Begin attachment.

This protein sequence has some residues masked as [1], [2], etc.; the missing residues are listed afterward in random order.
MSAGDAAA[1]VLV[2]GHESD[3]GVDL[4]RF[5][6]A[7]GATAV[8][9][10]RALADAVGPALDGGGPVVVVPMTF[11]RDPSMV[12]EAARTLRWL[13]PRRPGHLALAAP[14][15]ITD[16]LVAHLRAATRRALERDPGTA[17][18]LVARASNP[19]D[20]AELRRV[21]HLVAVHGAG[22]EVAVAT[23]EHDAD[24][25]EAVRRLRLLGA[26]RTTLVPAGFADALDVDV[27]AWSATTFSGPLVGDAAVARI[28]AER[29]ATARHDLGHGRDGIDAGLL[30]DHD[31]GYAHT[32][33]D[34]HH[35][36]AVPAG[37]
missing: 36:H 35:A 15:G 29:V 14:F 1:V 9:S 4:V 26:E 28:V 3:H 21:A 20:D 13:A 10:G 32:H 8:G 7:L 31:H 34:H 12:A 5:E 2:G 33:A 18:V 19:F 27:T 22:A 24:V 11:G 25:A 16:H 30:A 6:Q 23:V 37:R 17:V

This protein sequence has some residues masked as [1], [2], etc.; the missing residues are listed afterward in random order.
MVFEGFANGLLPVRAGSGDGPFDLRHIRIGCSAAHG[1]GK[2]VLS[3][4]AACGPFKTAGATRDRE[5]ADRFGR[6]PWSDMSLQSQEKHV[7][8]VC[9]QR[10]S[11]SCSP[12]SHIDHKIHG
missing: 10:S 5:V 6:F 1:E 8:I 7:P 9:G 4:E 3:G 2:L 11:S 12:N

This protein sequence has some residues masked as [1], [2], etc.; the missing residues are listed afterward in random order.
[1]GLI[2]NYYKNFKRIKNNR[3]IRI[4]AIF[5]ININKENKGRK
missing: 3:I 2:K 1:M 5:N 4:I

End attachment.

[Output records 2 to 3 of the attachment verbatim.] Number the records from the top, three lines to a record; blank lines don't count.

This protein sequence has some residues masked as [1], [2], etc.; the missing residues are listed afterward in random order.
MVFEGFANGLLPVRAGSGDGPFDLRHIRIGCSAAHG[1]GK[2]VLS[3][4]AACGPFKTAGATRDRE[5]ADRFGR[6]PWSDMSLQSQEKHV[7][8]VC[9]QR[10]S[11]SCSP[12]SHIDHKIHG
missing: 10:S 5:V 6:F 1:E 8:I 7:P 9:G 4:E 3:G 2:L 11:S 12:N

This protein sequence has some residues masked as [1], [2], etc.; the missing residues are listed afterward in random order.
[1]GLI[2]NYYKNFKRIKNNR[3]IRI[4]AIF[5]ININKENKGRK
missing: 3:I 2:K 1:M 5:N 4:I